Dear Abby: I have been with “Tom” for two years, and I suspect that he will be proposing soon. He is 27, and I’m 24. Here’s the problem: He wants our parents to meet before he asks.
Abby, I have put this off because I’m sure they will have nothing in common. My parents are small-business owners and conservative. His parents are pot-smoking swingers – literally.
How do I prepare my parents (and myself) for what I expect to be a tense and uncomfortable meeting?
– No Words on the West Coast
Dear No Words: I’m sure the one thing your parents will have in common is a desire for you and your boyfriend to be happy together. Building on that, you and Tom should talk with your folks and prepare them for the encounter. Trying to hide or minimize their differences would do no good because they will soon become obvious. Don’t waste your time or energy preparing “talking points” for Tom’s parents, because if they show up stoned, they probably wouldn’t be able to remember them.
Left out of family photos
Dear Abby: Three months ago, my sister “Diane” said she would like to get the family together for some professional photos. The photographer she chose was available only on one particular day. Unfortunately, my husband couldn’t get off from work that day.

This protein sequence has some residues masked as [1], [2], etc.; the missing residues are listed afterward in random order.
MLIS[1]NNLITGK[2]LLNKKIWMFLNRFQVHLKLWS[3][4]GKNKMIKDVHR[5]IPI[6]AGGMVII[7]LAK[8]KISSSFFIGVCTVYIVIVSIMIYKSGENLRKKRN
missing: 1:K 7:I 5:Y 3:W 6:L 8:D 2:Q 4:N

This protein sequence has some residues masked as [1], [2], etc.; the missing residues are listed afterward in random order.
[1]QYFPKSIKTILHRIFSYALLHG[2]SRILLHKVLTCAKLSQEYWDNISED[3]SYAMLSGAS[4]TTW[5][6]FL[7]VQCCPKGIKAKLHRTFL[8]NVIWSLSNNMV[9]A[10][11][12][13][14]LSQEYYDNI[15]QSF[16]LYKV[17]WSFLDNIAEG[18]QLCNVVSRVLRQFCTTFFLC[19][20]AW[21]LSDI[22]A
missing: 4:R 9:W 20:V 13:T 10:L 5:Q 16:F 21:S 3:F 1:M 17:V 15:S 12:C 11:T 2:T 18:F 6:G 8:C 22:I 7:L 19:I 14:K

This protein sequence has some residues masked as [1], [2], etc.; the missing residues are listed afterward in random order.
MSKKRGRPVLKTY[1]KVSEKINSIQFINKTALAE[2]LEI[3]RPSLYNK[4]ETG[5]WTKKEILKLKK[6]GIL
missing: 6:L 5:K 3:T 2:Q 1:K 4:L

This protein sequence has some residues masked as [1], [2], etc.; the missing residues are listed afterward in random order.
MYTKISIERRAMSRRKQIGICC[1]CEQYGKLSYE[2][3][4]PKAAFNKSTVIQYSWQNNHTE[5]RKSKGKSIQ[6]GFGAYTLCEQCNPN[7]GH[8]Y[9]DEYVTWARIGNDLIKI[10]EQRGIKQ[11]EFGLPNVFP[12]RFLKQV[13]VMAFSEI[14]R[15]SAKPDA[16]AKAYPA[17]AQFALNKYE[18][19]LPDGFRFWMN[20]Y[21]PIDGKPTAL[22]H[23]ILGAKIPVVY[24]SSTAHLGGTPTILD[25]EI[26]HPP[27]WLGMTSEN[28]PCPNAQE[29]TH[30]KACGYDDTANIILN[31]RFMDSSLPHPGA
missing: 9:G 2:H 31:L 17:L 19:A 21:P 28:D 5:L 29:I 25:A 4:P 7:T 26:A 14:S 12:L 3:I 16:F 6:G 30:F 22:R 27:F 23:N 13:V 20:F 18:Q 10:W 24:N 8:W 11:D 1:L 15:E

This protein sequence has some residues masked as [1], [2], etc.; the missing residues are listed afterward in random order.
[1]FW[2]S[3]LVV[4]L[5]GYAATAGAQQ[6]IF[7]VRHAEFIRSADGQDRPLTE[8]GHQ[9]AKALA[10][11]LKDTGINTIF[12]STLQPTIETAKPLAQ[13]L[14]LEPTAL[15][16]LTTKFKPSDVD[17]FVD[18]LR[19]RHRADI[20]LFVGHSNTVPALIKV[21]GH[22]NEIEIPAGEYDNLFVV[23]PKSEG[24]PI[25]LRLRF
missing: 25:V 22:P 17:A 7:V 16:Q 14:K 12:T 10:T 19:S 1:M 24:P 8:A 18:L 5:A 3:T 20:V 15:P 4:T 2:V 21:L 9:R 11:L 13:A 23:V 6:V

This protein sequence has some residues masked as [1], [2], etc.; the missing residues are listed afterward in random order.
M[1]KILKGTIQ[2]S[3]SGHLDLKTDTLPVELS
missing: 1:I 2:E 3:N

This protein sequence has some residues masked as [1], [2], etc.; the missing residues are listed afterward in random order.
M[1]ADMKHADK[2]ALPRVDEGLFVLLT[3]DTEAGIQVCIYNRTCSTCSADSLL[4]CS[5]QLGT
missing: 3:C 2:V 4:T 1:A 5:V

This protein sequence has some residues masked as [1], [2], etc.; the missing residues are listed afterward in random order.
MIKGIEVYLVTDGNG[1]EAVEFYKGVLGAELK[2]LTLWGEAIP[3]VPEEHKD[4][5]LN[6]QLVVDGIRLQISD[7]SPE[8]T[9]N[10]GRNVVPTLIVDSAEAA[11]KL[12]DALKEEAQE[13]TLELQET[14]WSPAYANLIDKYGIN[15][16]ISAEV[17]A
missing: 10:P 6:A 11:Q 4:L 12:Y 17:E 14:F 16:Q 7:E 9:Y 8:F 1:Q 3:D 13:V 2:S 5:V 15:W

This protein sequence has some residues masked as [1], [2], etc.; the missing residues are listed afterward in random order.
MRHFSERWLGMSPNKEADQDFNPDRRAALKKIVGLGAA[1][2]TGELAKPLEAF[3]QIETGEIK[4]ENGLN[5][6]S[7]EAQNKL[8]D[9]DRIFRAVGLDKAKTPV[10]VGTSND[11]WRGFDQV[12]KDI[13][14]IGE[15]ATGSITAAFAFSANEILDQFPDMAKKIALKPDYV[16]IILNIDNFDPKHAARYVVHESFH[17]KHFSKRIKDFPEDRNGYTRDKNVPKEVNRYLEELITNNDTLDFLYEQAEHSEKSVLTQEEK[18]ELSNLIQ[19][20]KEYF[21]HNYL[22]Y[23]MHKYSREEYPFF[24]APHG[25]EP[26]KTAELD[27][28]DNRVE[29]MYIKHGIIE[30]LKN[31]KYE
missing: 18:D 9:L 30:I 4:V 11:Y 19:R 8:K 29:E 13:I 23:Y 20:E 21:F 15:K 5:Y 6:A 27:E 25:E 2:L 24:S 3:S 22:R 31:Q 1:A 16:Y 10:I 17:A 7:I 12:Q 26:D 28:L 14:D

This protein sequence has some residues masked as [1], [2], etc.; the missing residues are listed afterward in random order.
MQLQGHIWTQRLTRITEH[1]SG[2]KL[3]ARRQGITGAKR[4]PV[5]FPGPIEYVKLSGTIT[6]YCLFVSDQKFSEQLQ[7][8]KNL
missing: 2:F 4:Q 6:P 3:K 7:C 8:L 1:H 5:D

Diane then suggested we take the pictures without him. I said that it was inappropriate and refused. When I asked if we could use a different photographer at another time, my sister told me to forget the whole thing. I recently visited my parents and saw the family photos – taken without me, my husband and our child. I’m angry and hurt. I’m especially upset at my mom, since she knew how bothered I was by the suggestion of excluding my husband. Am I justified in feeling this way?
– Out of the Picture in Houston
Dear Out of the Picture: Yes.
Expanding on a special day
Dear Abby:: Until my daughter was 18, we did all the traditional birthday celebrations. On her 18th birthday, she turned the tables by saying that although she was born on that day, I had done all the work of giving her life.
Now, at her request, we spend her special day celebrating each other. She takes me to dinner and buys me flowers, and I let her. And now on my special day, I do the same for my own mother.
This has become a tradition, and my grandchildren now follow it. The only gift necessary is the time we give to each other.
– Appreciated in Idaho
Dear Appreciated: I like your daughter’s idea very much; it makes perfect sense. What makes any holiday special is the time that people who care about each other spend together.